It is strongly advisable to hire an attorney before closing the deal on your new business. A lawyer will help you gather and review mandated documentation, draw up lease arrangements and arrange promissory notes, if needed. Other details an attorney may address include:

  • Security agreements
  • Federal and state-mandated tax and filing forms
  • Vehicle transfer documents
  • Bill of Sale
  • Patents, trademarks and copyrights
  • Closing/settlement sheet
  • Non-compete covenants and employment agreements
  • Bulk sale laws regarding business inventory

A Brand New Business

For entrepreneurs who like to blaze trails and make their own rules, a start-up company may offer the perfect fit. A word of caution, though – while your ideas for a new product or service may be stellar, take the time to do your research and put together a business checklist before forging ahead.

At a minimum, your checklist should address the following questions:

  • What is unique about my business?
  • Who and where are my competitors?
  • Is there a market for what I’m selling in my area?
  • Does my product or service have staying power?
  • Does the local workforce have the talent I need to run my company?
  • Can I secure enough financial backing to launch my business?

Once you’ve established the basics, continue researching the market to help identify your target audience and ensure that your area can support the company.

The next step is to develop a business plan. While this need not be elaborate, an organized strategy for building your firm is essential. You can always make adjustments as you formulate your ideas.

A basic business plan should:

  • Touch on your short and long-term goals for the business
  • Incorporate marketing strategies you would like to initiate, such as a timetable and advertising budget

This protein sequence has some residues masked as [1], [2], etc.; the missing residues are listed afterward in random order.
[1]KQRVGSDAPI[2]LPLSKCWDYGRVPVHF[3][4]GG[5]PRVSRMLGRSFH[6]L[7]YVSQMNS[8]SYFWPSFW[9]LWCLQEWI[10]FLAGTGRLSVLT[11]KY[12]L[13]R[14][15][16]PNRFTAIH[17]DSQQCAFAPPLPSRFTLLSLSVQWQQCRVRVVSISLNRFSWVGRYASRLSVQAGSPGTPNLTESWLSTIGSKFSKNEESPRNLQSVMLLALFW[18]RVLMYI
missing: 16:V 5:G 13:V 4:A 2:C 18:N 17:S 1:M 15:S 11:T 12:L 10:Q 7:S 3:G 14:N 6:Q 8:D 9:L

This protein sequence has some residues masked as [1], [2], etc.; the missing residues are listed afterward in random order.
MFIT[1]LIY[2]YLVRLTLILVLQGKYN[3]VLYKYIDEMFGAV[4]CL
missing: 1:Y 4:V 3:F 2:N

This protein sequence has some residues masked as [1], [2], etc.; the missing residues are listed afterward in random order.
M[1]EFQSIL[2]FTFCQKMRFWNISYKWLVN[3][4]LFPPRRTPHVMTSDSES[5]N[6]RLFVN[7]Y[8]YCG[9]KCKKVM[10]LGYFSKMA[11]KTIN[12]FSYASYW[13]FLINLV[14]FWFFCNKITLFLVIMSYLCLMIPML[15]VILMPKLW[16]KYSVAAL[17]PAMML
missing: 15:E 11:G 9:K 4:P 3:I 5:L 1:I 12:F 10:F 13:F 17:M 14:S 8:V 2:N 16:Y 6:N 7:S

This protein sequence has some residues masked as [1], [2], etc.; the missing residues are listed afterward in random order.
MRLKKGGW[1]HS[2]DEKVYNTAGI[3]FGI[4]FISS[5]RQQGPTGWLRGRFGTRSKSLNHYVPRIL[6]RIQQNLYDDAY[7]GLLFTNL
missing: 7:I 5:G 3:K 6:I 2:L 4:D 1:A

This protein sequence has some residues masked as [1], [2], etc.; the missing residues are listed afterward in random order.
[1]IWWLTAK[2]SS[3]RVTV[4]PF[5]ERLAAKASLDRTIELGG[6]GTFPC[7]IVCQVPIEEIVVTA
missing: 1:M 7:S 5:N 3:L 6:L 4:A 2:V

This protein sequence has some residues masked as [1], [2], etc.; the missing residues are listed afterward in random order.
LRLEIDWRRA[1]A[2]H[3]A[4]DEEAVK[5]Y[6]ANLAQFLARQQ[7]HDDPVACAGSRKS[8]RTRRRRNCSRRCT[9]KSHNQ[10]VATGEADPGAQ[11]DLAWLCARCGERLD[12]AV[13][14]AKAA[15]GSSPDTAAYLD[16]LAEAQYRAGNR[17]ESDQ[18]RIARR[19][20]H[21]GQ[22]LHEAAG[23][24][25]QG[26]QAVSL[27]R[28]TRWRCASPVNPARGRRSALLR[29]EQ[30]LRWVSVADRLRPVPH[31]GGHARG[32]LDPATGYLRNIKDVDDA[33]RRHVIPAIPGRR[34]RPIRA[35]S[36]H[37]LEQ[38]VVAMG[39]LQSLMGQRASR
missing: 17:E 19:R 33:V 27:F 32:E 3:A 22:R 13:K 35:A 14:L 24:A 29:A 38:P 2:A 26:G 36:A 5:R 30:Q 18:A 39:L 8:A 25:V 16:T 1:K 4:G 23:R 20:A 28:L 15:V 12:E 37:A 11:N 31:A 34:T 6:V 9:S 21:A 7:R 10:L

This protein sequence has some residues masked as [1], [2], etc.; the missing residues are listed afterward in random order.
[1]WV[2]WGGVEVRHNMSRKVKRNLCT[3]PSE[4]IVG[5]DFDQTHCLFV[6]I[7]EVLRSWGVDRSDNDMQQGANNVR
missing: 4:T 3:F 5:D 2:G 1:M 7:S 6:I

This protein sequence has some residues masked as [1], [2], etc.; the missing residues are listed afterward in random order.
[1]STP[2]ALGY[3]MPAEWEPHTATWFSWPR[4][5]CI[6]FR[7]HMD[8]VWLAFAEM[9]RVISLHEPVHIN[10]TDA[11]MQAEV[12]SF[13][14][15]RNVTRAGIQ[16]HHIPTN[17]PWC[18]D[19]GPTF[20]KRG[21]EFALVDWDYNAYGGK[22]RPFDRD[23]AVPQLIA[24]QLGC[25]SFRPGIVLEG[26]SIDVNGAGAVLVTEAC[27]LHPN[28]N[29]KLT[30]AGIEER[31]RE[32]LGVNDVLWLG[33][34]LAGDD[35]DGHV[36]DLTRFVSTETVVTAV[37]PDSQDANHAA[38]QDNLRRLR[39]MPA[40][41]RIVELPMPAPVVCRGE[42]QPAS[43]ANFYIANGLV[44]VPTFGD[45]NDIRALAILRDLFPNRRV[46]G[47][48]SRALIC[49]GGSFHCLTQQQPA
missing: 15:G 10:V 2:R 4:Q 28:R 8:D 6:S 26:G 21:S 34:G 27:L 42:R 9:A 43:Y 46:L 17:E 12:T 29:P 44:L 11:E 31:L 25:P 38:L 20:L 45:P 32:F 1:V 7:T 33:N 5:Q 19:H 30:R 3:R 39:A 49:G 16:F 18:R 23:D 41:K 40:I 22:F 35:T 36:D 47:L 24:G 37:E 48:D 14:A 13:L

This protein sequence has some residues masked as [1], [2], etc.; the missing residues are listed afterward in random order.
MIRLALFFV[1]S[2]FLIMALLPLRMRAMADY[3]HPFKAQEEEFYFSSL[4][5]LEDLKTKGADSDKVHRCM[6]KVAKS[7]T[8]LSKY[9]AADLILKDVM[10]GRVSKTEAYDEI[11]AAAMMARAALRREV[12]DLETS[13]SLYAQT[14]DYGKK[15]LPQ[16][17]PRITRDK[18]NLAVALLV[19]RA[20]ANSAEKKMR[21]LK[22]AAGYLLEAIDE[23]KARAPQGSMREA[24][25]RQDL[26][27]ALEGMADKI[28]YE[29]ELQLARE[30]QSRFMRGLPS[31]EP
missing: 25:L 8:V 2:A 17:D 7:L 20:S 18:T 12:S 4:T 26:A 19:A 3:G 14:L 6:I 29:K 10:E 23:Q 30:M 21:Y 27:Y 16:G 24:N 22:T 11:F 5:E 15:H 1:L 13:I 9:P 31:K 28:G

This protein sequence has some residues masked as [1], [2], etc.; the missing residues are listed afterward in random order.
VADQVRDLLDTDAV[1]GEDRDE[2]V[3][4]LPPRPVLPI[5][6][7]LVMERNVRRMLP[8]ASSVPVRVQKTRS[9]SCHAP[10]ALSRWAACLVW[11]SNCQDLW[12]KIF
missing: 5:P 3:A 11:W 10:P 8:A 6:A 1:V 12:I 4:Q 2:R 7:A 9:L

• Include industry-specific research such as trends, financial patterns and potential pitfalls
  • Present a general management plan for eventual development into an operations manual
  • Include a financial plan with projected expenses and revenues

Since most new businesses fail, your decision either to buy a venture or to grow one should be grounded in reality. Before you quit your day job, make sure you’re in the financial position to move ahead with your entrepreneurial goals. If so, remain positive, patient and tenacious – landing the big clients or establishing a large customer base takes time.


Only deposit products are FDIC insured.

The information provided is not intended to be legal, tax, or financial advice or recommendations for any specific individual, business, or circumstance. TowneBank cannot guarantee that it is accurate, up to date, or appropriate for your situation. Financial calculators are provided for illustrative purposes only. You are encouraged to consult with a qualified attorney or financial advisor to understand how the law applies to your particular circumstances or for financial information specific to your personal or business situation.